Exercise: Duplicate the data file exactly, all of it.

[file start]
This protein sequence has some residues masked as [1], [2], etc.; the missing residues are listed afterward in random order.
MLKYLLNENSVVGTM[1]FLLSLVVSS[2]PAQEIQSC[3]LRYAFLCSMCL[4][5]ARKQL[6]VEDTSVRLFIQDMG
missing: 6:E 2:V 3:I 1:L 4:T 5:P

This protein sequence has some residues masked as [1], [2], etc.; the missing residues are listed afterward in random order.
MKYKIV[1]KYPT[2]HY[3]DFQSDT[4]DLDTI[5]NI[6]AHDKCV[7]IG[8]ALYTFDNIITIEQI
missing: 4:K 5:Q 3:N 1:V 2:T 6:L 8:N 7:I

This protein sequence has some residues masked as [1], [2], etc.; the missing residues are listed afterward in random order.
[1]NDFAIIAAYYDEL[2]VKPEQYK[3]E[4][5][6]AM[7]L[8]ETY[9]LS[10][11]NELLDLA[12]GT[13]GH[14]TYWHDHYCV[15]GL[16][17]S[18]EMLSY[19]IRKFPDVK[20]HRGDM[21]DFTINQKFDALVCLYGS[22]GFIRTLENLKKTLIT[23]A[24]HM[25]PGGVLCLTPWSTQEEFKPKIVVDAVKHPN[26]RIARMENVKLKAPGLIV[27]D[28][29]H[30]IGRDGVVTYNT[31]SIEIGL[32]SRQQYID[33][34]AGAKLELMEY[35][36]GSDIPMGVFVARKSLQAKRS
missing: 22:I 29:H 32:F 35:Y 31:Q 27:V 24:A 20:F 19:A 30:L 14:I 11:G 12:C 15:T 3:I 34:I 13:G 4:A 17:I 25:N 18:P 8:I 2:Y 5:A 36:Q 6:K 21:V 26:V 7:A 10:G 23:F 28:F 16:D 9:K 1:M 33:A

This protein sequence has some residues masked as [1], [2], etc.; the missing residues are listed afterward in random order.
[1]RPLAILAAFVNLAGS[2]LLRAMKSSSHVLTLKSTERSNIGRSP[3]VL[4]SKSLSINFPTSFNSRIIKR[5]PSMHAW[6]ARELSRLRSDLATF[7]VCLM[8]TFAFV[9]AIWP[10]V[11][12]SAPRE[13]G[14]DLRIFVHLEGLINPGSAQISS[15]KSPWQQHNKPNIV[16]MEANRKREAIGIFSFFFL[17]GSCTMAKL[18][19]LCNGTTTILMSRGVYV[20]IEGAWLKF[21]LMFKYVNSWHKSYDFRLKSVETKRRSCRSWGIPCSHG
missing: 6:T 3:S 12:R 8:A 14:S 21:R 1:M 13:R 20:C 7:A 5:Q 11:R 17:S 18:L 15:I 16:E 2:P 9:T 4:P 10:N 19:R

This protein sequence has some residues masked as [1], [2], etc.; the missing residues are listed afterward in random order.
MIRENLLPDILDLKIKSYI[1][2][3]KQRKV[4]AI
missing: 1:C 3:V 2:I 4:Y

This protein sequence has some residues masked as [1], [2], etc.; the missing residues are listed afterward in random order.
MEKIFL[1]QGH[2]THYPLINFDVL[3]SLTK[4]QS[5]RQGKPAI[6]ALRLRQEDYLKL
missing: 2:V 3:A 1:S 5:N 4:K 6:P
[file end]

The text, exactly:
This protein sequence has some residues masked as [1], [2], etc.; the missing residues are listed afterward in random order.
MLKYLLNENSVVGTM[1]FLLSLVVSS[2]PAQEIQSC[3]LRYAFLCSMCL[4][5]ARKQL[6]VEDTSVRLFIQDMG
missing: 6:E 2:V 3:I 1:L 4:T 5:P

This protein sequence has some residues masked as [1], [2], etc.; the missing residues are listed afterward in random order.
MKYKIV[1]KYPT[2]HY[3]DFQSDT[4]DLDTI[5]NI[6]AHDKCV[7]IG[8]ALYTFDNIITIEQI
missing: 4:K 5:Q 3:N 1:V 2:T 6:L 8:N 7:I

This protein sequence has some residues masked as [1], [2], etc.; the missing residues are listed afterward in random order.
[1]NDFAIIAAYYDEL[2]VKPEQYK[3]E[4][5][6]AM[7]L[8]ETY[9]LS[10][11]NELLDLA[12]GT[13]GH[14]TYWHDHYCV[15]GL[16][17]S[18]EMLSY[19]IRKFPDVK[20]HRGDM[21]DFTINQKFDALVCLYGS[22]GFIRTLENLKKTLIT[23]A[24]HM[25]PGGVLCLTPWSTQEEFKPKIVVDAVKHPN[26]RIARMENVKLKAPGLIV[27]D[28][29]H[30]IGRDGVVTYNT[31]SIEIGL[32]SRQQYID[33][34]AGAKLELMEY[35][36]GSDIPMGVFVARKSLQAKRS
missing: 22:I 29:H 32:F 35:Y 31:Q 27:V 24:A 20:F 19:A 30:L 14:I 11:G 12:C 15:T 3:I 34:I 13:G 4:A 17:I 25:N 18:P 8:I 2:Y 5:A 36:Q 6:K 21:V 26:V 7:A 10:G 23:F 28:F 16:D 9:K 1:M 33:A

This protein sequence has some residues masked as [1], [2], etc.; the missing residues are listed afterward in random order.
[1]RPLAILAAFVNLAGS[2]LLRAMKSSSHVLTLKSTERSNIGRSP[3]VL[4]SKSLSINFPTSFNSRIIKR[5]PSMHAW[6]ARELSRLRSDLATF[7]VCLM[8]TFAFV[9]AIWP[10]V[11][12]SAPRE[13]G[14]DLRIFVHLEGLINPGSAQISS[15]KSPWQQHNKPNIV[16]MEANRKREAIGIFSFFFL[17]GSCTMAKL[18][19]LCNGTTTILMSRGVYV[20]IEGAWLKF[21]LMFKYVNSWHKSYDFRLKSVETKRRSCRSWGIPCSHG
missing: 6:T 3:S 12:R 8:A 14:S 21:R 1:M 13:R 20:C 7:A 5:Q 11:R 17:S 18:L 15:I 16:E 2:P 9:T 4:P 10:N 19:R

This protein sequence has some residues masked as [1], [2], etc.; the missing residues are listed afterward in random order.
MIRENLLPDILDLKIKSYI[1][2][3]KQRKV[4]AI
missing: 1:C 3:V 2:I 4:Y

This protein sequence has some residues masked as [1], [2], etc.; the missing residues are listed afterward in random order.
MEKIFL[1]QGH[2]THYPLINFDVL[3]SLTK[4]QS[5]RQGKPAI[6]ALRLRQEDYLKL
missing: 2:V 3:A 1:S 5:N 4:K 6:P